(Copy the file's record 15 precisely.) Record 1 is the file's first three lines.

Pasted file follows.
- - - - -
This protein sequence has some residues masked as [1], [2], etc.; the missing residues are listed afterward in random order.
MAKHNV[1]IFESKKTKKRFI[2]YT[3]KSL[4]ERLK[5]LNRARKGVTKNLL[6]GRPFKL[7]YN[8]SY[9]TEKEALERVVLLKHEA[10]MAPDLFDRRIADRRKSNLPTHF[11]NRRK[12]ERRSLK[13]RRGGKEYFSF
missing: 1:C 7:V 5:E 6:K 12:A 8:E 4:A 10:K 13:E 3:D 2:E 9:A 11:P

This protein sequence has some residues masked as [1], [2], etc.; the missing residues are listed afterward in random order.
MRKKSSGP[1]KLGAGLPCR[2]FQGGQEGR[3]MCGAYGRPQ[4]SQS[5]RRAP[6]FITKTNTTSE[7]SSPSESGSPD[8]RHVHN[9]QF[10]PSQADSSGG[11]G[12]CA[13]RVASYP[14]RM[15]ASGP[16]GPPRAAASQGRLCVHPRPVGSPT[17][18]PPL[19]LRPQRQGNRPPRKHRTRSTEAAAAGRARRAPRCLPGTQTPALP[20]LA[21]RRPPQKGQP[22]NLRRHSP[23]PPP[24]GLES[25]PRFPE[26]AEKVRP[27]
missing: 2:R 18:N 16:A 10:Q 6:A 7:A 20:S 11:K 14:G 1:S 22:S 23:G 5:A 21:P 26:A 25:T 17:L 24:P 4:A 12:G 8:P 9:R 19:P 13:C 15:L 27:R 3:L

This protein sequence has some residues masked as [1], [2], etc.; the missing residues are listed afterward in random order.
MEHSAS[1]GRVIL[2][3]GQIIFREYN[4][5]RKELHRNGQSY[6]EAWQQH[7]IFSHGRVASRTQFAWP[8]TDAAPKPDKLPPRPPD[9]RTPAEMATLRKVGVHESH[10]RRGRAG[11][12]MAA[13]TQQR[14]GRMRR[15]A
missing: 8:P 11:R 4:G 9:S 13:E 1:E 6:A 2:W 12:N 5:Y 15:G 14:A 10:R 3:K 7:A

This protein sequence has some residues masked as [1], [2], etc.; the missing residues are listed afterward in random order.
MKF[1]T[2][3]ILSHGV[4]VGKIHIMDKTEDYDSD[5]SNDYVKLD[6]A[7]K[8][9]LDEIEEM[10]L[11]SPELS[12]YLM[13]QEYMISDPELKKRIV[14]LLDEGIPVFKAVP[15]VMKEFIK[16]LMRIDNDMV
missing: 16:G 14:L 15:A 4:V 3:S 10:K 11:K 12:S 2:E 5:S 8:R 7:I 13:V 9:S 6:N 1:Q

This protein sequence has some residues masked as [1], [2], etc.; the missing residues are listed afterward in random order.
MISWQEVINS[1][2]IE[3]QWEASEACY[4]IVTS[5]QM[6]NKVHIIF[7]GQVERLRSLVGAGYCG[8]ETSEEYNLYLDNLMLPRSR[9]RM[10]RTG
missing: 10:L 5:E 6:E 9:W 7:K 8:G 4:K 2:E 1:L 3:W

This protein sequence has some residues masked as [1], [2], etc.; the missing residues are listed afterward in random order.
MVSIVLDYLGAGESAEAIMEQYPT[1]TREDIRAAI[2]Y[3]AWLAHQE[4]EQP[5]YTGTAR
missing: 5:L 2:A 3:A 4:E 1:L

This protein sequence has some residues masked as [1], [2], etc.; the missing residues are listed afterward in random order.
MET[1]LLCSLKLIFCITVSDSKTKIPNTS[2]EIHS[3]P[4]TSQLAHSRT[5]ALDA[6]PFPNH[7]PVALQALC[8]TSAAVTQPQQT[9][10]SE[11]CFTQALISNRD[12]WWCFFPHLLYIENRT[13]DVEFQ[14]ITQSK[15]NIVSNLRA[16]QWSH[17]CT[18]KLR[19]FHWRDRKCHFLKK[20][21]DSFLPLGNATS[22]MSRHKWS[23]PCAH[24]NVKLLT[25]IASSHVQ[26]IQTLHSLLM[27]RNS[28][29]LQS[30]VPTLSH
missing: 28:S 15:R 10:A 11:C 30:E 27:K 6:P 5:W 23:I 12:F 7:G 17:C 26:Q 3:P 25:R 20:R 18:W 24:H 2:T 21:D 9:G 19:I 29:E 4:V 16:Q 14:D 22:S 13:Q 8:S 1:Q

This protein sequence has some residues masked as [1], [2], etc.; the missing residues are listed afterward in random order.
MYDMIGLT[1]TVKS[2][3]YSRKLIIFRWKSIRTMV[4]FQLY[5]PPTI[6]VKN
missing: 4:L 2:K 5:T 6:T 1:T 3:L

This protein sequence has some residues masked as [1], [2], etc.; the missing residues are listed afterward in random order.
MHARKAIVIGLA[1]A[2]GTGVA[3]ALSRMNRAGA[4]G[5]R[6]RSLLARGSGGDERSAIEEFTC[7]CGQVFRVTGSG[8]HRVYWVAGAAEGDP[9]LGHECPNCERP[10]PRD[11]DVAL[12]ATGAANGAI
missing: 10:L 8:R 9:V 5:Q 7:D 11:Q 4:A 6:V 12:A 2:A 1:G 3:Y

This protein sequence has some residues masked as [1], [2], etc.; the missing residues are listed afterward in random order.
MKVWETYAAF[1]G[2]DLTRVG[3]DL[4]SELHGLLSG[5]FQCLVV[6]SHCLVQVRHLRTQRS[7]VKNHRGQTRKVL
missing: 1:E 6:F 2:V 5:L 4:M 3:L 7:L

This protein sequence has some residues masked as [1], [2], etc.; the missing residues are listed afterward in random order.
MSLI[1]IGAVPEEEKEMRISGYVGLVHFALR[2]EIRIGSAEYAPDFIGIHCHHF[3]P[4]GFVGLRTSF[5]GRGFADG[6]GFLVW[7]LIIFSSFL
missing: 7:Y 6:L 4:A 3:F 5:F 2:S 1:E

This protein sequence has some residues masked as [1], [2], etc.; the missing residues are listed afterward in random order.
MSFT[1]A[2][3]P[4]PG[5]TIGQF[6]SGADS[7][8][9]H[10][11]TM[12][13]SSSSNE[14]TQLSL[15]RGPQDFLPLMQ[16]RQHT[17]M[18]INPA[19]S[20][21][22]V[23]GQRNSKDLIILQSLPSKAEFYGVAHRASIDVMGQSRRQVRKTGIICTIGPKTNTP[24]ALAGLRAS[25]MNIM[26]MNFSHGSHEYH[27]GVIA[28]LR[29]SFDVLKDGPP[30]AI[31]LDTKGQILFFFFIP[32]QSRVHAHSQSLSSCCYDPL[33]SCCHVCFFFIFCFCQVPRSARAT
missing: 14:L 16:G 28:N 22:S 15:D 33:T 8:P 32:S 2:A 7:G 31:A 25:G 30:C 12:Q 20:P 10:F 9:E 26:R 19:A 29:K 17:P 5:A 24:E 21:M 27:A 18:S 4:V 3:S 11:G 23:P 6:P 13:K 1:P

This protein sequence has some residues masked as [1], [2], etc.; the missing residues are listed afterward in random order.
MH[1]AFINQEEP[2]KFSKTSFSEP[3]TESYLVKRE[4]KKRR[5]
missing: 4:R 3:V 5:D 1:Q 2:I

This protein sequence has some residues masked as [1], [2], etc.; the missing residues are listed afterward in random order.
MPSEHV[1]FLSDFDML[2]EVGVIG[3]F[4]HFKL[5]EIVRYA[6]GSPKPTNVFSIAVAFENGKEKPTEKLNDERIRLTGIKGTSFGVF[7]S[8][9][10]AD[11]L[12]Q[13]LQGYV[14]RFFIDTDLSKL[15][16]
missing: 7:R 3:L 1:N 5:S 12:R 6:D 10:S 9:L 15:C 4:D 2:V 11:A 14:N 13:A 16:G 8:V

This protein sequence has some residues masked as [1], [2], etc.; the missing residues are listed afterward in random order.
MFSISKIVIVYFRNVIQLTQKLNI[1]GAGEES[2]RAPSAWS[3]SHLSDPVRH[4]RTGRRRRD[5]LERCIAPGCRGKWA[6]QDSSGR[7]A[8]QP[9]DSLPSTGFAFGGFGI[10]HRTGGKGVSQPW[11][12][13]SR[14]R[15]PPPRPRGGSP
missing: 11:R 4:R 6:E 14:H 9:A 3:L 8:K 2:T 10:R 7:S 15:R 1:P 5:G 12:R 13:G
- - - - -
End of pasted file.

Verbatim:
This protein sequence has some residues masked as [1], [2], etc.; the missing residues are listed afterward in random order.
MFSISKIVIVYFRNVIQLTQKLNI[1]GAGEES[2]RAPSAWS[3]SHLSDPVRH[4]RTGRRRRD[5]LERCIAPGCRGKWA[6]QDSSGR[7]A[8]QP[9]DSLPSTGFAFGGFGI[10]HRTGGKGVSQPW[11][12][13]SR[14]R[15]PPPRPRGGSP
missing: 11:R 4:R 6:E 14:H 9:A 3:L 8:K 2:T 10:R 7:S 15:R 1:P 5:G 12:R 13:G